Julia Gillard, the new prime minister of Australia – which has the most and has lost the most troops in Afghanistan of any non-NATO nation, 1,550 and 21 respectively – addressed the House of Representatives ahead of flying to the NATO summit in Lisbon, and defended "Australia’s likely involvement in the country for another decade."
"In the future when we look back on the years since 2001 no-one will deny that attention turned heavily to [the Iraq war]. While it has taken too long, there is now a strategy to achieve transition [in Afghanistan]."
Transition, not withdrawal.
Earlier in the same day she told Radio National:
"Our eyes shouldn’t be on the calendar, they should be on the ground and working out whether the time to transition should be right.
"We shouldn’t transition out only to have to transition back in some time later." 
From Washington to Brussels to Canberra – the Pentagon, NATO and a rapidly evolving Asian NATO – the strategy like the terminology is identical: Interminable military deployments and combat operations in South and Central Asia as the model for new wars.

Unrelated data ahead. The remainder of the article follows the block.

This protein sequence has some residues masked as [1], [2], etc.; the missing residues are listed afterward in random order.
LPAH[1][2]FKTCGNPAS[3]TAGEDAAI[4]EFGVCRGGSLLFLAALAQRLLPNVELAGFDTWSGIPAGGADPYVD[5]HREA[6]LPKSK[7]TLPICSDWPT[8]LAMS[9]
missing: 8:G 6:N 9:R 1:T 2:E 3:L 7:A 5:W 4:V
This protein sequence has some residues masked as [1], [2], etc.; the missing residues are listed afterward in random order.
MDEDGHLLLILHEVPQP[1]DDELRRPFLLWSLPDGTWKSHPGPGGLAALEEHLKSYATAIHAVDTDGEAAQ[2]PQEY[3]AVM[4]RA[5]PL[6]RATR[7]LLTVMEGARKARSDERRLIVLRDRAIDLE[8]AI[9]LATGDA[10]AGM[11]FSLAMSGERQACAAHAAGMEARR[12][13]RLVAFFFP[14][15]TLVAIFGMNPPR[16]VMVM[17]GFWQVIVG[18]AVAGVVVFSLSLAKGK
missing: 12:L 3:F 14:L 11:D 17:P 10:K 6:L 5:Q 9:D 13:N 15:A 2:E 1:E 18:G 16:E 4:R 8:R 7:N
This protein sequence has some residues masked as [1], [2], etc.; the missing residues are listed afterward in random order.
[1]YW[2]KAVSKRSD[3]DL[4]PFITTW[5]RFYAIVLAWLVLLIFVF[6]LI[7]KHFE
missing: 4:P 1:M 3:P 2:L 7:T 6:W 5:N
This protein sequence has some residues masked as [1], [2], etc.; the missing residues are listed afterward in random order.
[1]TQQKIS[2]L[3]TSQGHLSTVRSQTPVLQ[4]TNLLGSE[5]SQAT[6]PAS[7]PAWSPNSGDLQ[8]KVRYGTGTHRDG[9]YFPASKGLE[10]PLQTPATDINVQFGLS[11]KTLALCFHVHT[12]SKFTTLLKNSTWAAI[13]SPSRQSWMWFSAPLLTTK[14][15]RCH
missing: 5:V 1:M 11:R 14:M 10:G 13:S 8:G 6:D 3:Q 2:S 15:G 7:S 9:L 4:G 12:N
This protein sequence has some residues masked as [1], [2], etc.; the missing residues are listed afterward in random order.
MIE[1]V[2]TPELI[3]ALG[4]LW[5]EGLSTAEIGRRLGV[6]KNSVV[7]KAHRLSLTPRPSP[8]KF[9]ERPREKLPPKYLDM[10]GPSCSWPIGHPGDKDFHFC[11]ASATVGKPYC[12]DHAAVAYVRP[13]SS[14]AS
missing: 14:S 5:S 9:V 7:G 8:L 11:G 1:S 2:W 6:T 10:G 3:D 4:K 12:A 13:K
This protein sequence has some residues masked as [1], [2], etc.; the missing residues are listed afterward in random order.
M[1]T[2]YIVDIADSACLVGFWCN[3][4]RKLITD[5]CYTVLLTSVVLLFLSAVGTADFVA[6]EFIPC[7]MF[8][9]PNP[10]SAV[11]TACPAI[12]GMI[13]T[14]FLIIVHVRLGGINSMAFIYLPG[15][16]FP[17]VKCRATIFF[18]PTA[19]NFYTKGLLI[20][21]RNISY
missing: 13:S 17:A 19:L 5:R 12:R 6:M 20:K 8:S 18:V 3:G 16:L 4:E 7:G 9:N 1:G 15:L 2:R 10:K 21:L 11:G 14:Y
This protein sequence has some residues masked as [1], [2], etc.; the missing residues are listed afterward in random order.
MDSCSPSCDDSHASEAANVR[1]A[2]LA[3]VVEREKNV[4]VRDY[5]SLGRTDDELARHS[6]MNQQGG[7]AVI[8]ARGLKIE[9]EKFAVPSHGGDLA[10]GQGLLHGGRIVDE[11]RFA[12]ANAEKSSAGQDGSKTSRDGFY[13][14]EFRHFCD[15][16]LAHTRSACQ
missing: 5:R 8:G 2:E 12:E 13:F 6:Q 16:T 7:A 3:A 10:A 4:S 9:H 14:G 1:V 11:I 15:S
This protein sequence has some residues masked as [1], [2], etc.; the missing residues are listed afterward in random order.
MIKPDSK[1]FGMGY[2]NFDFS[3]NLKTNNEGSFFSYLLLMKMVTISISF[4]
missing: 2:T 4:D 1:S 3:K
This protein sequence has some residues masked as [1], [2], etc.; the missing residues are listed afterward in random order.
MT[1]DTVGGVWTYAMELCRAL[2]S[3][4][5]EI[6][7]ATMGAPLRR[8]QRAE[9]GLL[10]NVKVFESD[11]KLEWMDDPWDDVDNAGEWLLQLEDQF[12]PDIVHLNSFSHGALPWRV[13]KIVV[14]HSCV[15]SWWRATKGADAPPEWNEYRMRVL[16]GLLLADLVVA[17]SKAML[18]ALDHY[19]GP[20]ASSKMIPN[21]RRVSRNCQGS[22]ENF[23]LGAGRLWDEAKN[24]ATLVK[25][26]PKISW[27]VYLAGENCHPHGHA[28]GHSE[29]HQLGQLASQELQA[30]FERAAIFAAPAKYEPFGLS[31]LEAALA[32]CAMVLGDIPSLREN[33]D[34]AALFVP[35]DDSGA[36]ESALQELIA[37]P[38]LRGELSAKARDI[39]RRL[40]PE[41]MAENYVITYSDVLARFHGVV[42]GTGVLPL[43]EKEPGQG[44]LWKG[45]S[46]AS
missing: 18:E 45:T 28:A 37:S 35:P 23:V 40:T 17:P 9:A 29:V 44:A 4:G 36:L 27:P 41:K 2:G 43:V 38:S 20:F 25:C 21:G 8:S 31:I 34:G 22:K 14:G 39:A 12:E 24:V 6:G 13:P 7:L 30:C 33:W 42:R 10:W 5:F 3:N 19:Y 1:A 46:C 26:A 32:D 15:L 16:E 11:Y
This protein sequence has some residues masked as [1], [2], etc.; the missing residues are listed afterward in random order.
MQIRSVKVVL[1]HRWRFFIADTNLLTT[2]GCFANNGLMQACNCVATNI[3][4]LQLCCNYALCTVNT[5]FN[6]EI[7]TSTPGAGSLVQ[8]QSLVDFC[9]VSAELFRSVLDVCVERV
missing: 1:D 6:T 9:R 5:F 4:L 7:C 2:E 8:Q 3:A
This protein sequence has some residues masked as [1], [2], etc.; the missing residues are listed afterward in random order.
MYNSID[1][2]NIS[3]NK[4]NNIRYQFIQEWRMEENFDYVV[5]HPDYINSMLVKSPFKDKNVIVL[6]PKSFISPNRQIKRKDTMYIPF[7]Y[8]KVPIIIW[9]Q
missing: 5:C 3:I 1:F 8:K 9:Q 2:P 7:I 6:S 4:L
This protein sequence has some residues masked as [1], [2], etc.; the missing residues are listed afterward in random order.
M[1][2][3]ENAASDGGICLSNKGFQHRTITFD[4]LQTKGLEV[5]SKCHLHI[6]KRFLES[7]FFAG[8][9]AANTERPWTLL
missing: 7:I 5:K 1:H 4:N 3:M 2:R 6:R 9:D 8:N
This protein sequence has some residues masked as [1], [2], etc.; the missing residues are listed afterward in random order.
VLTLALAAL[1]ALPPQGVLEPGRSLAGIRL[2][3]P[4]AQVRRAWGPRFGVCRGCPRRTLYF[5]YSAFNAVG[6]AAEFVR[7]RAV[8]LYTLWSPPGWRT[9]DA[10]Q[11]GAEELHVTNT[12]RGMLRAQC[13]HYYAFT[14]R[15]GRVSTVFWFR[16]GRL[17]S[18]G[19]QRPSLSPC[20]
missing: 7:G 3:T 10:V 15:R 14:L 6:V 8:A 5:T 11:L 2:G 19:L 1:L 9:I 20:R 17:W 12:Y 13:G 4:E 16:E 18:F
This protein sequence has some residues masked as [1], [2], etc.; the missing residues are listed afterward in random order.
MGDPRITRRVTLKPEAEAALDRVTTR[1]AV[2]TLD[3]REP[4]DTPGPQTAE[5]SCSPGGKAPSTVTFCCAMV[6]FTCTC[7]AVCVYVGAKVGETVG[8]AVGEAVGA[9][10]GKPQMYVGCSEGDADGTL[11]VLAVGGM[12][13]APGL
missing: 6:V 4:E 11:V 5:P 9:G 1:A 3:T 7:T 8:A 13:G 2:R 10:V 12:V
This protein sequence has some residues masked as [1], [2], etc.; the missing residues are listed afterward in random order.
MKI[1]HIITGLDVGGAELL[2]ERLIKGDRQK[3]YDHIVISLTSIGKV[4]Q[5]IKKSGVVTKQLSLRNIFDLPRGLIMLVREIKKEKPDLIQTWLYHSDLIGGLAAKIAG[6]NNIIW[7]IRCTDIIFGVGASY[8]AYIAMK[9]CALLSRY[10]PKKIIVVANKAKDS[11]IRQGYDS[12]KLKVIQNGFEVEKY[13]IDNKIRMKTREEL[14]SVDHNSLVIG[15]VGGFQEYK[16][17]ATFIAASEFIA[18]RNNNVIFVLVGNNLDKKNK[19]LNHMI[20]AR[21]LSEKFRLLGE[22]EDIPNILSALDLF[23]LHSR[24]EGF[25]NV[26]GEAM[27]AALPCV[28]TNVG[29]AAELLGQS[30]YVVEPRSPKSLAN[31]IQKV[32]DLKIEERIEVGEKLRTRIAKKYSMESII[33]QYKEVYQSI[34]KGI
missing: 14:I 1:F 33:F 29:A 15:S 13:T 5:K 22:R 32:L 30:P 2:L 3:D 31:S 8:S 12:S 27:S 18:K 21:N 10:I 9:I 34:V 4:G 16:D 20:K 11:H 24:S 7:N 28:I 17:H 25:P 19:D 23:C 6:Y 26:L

With NATO already involved in airlifting Ugandan troops to Somalia, running naval operations in the Horn of Africa, arming and training Georgia and Azerbaijan in the South Caucasus (on November 16 the NATO Parliamentary Assembly referred to Abkhazia and South Ossetia as "occupied territories"), and pledging to "defend" the Baltic states of Estonia, Latvia and Lithuania over which it has flown warplanes on continuous rotations since 2004, there will be no lack of opportunities to employ and expand the Afghanistan-Pakistan template.
. North Atlantic Treaty Organization, The Strategic Concept of the Alliance
. Lalit K. Jha, US has no Afghan exit strategy: Holbrooke, Pajhwok Afghan News, November 11, 2010
. Tim Shipman, The West will never win war against Al Qaeda, warns armed forces chief as he reveals plans to keep troops in Afghanistan for ’30 or 40 years’, Daily Mail, November 15, 2010
. Nato must continue operations "beyond our borders", Daily Telegraph, November 18, 2010
. NATO Countries Flex Cyber Defences, Global Herald, November 15, 2010
. Senator John F. Kerry, Critics write obits, but NATO focuses on new threats, Politico, November 17, 2010]
. West Plots To Supplant United Nations With Global NATO, Stop NATO, May 27, 2009
. Ivo Daalder, The Case for a NATO Missile Defense, New York Times/International Herald Tribune, November 15, 2010
. Gillard defends Afghan war role, Australian Broadcasting Company